The OECD and European Welfare States
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The OECD and European Welfare States

Edited by Klaus Armingeon and Michelle Beyeler

The OECD and European Welfare States comprises 14 country studies considering OECD recommendations and their implementation in Western European welfare states, an analysis of the internal processes in the OECD, a theoretical introduction and a concluding comparative chapter. The overall results show a large degree of consistency in OECD analyses and recommendations, though little efficacy is revealed. The authors of this book have compiled a major contribution to the analysis of the impact of international organisations on national welfare states, widening the scope of traditional analyses of national welfare state development.
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Chapter 2: Multilateral surveillance and the OECD: playing the idea game

Martin Marcussen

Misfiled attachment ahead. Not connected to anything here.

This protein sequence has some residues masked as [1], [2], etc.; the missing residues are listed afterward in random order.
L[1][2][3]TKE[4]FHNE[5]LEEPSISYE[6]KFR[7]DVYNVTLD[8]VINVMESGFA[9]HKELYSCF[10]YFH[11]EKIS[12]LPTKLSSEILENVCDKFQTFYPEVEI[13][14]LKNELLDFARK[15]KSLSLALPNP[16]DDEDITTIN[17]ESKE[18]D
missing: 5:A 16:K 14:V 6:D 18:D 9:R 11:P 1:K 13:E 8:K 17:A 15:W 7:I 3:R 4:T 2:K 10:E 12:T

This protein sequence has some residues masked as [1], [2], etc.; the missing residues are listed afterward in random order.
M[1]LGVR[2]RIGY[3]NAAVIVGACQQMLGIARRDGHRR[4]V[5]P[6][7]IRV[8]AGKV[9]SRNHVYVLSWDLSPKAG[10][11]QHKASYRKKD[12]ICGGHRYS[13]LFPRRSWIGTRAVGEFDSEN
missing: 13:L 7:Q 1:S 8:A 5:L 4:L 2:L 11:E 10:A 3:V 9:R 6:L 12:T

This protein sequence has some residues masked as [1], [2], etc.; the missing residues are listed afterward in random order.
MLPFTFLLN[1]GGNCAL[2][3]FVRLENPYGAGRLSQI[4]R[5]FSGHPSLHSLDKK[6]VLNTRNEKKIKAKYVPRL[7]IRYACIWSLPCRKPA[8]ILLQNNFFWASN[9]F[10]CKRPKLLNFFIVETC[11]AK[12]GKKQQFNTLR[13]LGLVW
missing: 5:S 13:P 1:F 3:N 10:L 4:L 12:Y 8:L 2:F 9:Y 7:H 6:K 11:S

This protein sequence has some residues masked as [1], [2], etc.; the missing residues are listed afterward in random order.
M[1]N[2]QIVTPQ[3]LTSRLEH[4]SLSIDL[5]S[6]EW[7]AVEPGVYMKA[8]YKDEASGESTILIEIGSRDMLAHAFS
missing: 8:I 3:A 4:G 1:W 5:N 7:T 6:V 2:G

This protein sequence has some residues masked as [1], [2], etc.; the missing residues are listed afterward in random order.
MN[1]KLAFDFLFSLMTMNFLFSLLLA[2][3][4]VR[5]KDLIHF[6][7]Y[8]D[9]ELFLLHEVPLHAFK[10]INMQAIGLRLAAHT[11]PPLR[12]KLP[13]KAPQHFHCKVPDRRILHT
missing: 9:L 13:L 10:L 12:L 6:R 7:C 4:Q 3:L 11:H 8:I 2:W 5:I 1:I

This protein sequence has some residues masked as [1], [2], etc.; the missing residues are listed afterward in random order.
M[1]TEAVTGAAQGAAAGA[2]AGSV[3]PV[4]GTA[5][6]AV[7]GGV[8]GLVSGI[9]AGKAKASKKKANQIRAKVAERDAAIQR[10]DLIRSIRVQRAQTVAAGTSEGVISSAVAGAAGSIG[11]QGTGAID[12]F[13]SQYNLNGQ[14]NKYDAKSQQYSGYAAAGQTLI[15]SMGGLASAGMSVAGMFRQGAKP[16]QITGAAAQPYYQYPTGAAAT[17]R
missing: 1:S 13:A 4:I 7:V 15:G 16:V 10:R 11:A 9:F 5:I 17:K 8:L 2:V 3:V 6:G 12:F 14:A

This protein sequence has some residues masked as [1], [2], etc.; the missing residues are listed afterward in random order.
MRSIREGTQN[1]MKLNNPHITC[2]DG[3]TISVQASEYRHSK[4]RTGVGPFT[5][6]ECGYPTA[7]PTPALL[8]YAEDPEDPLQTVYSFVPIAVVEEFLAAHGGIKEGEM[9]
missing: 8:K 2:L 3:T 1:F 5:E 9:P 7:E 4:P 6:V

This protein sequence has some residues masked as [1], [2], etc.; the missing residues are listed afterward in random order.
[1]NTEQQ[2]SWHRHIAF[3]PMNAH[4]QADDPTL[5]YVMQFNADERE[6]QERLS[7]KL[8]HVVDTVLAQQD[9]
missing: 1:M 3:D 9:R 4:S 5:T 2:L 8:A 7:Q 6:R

Martin Marcussen Multilateral surveillance implies that a multitude of state authorities, working together, have agreed to formulate a set of ‘rules of the game’, best practices and norms for appropriate behaviour. It also implies that they have established mechanisms which they can use to ensure that these rules of the game, best practices and norms are actually regulating, constraining or enabling the behaviour of state authorities. To that effect, state authorities have most typically established a formalised institutional structure that by itself, or with the assistance of concerned state authorities, helps enforce the agreed-upon rules. So ‘rules’, ‘enforcement mechanisms’ and ‘enforcement institutions’ all constitute parts of a system of multilateral surveillance (Chayes and Chayes 1993; Raustiala 2000). In terms of content and form, international rules can exist anywhere on a continuum: they could be very simple, formalised, easy-to-understand and unambiguous guidelines for action, or they could be general principles, informal, interpretable and ambiguous discursive codes. The quintessence of multilateral surveillance is that these rules, however their form and content might be defined, have to be enacted. Surveillance does not take place by itself. A sort of compliance ‘pressure’ is always involved to ensure that the individual state authorities deliberately adjust their behaviour in rule-conforming ways (Hurd 1999). The pressure exerted upon state authorities can be based either on a fear of being punished or on a wish to be rewarded. Regulative pressure exists when there are clear and written rules to conform with. In these cases an international enforcement institution...

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